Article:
Prakash thought he should be more theatrical to draw attention—that he should look at people, smile, point enthusiastically towards Sunrise Apartments. But it wasn’t easy. Maybe a mask would have helped. On occasion he had seen sign holders with their faces covered, dressed up as Disney characters, bears, even Sesame Street characters. Why did the owners of Sunrise opt for Uncle Sam and Lady Liberty, anyway? Before Prakash put on the costume, he’d wanted to ask Rick but felt the timing was not right. Now he could see a plausible explanation. Many tenants at Sunrise Apartments were immigrants. Presumably, iconic American symbols like Uncle Sam and Lady Liberty would resonate most with immigrants who had moved to Atlanta and were looking for a place to rent.

Reaching the sidewalk near his apartment, Prakash stopped. There were no pedestrians now. Still, he hesitated. The sun was out but not sharp, keeping the weather balmy, and a gentle breeze prevented him from sweating. Without lowering the sign, Prakash resumed his walk—and, almost immediately, stopped again. Shocked, he was unable to move when he saw Chitra and his mother walking towards him. What were they doing here? Alarmed, he wondered if anything had gone wrong, but then realized they were actually strolling in the neighborhood, perhaps because they’d felt cooped up in the apartment.

Spinning around, Prakash lowered his head and walked fast, then almost broke into a run. They saw him, of course. But did they recognize him in this costume? Unlikely, for wouldn’t they have called out his name? Nevertheless, Chitra seemed puzzled. Or was he imagining it? What he needed to do was get away, keep moving in the other direction.

Rounding the corner at the intersection, Prakash decided to cross the street even before the lights changed. There wasn’t much traffic. Stepping off the curb, he didn’t notice a car hurtling towards him—until it was too late. Then, in a moment of horror and terror, Prakash saw that he was going to be mowed down, annihilated in the prime of his life. But as Prakash later realized, the driver’s amazing reflexes led to a miraculous escape, with the car screeching to a halt just inches from his paralyzed body.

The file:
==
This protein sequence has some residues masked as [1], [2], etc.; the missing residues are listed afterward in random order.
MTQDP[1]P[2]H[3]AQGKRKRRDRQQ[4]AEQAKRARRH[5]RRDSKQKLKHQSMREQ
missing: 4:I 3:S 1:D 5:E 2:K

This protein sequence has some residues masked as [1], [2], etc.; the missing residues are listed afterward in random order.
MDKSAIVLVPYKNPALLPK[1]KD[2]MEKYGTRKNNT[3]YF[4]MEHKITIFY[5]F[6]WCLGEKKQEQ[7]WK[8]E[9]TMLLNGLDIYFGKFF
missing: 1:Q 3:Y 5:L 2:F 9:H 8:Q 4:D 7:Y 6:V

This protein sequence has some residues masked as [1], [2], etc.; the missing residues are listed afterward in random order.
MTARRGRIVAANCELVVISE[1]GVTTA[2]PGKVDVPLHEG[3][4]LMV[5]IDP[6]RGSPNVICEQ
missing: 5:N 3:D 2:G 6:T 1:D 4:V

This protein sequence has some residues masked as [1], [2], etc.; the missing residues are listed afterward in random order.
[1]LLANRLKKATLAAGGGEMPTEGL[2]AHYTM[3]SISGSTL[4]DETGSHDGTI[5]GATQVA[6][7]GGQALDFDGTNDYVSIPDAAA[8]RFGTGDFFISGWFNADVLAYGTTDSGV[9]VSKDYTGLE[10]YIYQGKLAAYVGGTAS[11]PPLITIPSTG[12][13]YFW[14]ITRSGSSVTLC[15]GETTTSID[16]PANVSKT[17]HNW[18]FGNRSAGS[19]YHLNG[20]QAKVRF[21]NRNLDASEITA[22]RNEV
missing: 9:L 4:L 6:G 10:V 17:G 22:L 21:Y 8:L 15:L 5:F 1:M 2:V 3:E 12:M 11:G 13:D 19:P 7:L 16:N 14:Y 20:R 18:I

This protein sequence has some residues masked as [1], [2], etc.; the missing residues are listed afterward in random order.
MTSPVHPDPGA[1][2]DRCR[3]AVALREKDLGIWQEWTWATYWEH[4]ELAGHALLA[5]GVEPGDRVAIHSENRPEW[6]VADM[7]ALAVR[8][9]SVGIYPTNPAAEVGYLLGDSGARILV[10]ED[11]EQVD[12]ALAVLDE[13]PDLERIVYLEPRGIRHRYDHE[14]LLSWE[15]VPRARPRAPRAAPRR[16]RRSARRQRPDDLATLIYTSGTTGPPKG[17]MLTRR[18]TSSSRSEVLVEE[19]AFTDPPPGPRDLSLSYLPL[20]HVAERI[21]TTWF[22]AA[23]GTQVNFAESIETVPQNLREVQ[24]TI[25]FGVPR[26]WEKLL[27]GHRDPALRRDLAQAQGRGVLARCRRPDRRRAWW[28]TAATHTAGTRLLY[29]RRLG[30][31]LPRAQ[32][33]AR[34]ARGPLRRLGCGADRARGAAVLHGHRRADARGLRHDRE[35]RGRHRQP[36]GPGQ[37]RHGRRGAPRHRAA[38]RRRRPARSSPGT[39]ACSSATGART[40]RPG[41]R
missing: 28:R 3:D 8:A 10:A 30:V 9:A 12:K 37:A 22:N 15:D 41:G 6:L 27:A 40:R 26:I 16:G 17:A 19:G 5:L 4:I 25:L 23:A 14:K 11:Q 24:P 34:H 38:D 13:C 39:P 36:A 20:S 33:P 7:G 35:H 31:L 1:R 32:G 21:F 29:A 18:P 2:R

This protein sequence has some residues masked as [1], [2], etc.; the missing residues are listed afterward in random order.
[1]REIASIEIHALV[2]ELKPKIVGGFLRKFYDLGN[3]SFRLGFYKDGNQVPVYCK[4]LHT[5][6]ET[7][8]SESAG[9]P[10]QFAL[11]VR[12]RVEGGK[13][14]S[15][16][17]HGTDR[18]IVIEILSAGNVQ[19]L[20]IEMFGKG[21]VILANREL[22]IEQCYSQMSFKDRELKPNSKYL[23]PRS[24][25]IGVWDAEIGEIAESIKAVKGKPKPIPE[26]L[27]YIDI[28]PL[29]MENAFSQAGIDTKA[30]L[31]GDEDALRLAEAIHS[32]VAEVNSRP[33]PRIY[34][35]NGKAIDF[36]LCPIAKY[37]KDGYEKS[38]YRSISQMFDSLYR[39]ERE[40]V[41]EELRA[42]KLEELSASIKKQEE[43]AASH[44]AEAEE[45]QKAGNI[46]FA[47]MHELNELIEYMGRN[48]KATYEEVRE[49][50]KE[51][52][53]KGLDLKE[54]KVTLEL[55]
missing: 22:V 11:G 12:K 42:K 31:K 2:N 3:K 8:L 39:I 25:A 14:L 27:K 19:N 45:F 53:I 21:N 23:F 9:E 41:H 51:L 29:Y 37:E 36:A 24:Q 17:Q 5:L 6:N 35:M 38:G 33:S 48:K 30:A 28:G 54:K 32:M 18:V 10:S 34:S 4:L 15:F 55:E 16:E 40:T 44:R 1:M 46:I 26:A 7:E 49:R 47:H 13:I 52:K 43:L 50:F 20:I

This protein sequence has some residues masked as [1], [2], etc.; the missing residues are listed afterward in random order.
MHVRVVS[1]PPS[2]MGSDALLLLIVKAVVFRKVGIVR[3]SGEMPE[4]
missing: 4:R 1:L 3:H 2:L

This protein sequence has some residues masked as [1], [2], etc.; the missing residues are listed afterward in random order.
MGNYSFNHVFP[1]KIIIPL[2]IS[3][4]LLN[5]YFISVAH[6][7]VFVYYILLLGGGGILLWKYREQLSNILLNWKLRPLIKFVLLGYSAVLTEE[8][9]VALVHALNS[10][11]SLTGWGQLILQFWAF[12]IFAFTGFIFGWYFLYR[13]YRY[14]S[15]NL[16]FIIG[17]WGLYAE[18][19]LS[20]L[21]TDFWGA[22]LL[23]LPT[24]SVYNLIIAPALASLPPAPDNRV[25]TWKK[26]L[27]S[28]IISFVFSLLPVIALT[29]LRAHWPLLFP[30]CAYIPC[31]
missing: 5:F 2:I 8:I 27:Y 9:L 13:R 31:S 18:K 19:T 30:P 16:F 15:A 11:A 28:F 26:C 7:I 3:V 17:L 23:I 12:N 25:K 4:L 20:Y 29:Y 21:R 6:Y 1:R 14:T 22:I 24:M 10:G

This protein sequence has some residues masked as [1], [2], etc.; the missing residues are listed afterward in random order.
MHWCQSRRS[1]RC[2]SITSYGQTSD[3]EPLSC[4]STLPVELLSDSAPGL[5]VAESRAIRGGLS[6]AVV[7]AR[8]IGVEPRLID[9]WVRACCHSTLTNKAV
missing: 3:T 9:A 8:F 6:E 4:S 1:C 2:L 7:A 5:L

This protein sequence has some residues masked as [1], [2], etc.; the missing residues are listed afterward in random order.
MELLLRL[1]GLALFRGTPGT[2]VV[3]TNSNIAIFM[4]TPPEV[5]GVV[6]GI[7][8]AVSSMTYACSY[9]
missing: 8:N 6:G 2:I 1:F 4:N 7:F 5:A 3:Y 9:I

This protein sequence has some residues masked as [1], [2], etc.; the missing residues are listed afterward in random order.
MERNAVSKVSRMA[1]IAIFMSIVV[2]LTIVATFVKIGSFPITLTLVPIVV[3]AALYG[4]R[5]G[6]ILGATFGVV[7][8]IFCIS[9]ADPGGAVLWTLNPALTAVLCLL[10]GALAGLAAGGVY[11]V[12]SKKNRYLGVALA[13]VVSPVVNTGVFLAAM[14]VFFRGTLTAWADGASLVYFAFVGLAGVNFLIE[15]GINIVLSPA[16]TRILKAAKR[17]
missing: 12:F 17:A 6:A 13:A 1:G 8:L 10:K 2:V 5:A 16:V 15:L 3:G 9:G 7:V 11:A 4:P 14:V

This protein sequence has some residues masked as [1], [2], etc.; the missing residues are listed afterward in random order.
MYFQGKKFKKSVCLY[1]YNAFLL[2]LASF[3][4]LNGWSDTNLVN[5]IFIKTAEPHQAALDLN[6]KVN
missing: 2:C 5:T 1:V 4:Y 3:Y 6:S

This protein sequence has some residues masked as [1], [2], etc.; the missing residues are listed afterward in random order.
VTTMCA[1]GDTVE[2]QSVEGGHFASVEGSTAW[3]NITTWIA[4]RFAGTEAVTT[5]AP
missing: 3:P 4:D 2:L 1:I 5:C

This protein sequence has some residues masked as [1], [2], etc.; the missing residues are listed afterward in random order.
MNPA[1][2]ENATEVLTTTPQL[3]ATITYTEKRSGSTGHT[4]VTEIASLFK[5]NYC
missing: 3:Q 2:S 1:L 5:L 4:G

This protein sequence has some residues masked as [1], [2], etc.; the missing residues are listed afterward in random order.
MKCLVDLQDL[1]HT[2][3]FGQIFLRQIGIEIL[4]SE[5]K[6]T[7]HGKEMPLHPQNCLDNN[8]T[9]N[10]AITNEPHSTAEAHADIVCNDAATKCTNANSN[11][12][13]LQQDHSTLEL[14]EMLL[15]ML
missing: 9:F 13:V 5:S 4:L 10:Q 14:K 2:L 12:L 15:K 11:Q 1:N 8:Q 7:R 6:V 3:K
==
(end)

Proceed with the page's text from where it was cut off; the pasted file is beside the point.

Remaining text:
The driver got out, shaken and quaking with anger. “What are you doing, moron?” he shouted, gesticulating wildly. “Watch where you’re going! Do you want to get killed?”

Though stunned by this narrow escape, Prakash managed to apologize and swiftly move out of the way—just as some people began to honk irately, forcing the driver back into his car. The traffic resumed. Without looking back, Prakash cradled the hat in his arm and walked briskly, not stopping until he reached his car. He was calm now. Leaving the window open to let in fresh air, he closed his eyes and sat quietly. What he felt, above all, was overwhelming relief. This was a turning point for him. And though he didn’t know what lay in the future, he knew there would be no more denial or deception.

Equanimity. The word came to him suddenly, resonating in his mind. He liked the sound of it. Prakash hoped—no, he was sure—that he’d face the road ahead with equanimity. After returning the costume to Rick, he’d transfer the money from his savings account and write a check for the full amount. And then, a cup of tea would be nice, in the company of his mother and Chitra. Prakash also looked forward to a nice long chat with Chitra, as he’d suggested to her that morning. He was so glad that she’d chosen to come.

No matter what happened, he was going to be prepared. And now, unlike the previous year, he wasn’t alone. They would all have a great Diwali. The Indian festivities in town would be worth checking out. It would be a grand celebration—with fun, laughter, food—reminding him of the good time he used to have in India during Diwali every year.



[Murali Kamma’s fiction has appeared in AIM: America’s Intercultural Magazine, South Asian Review, and Asian Pacific American Journal, among other publications.]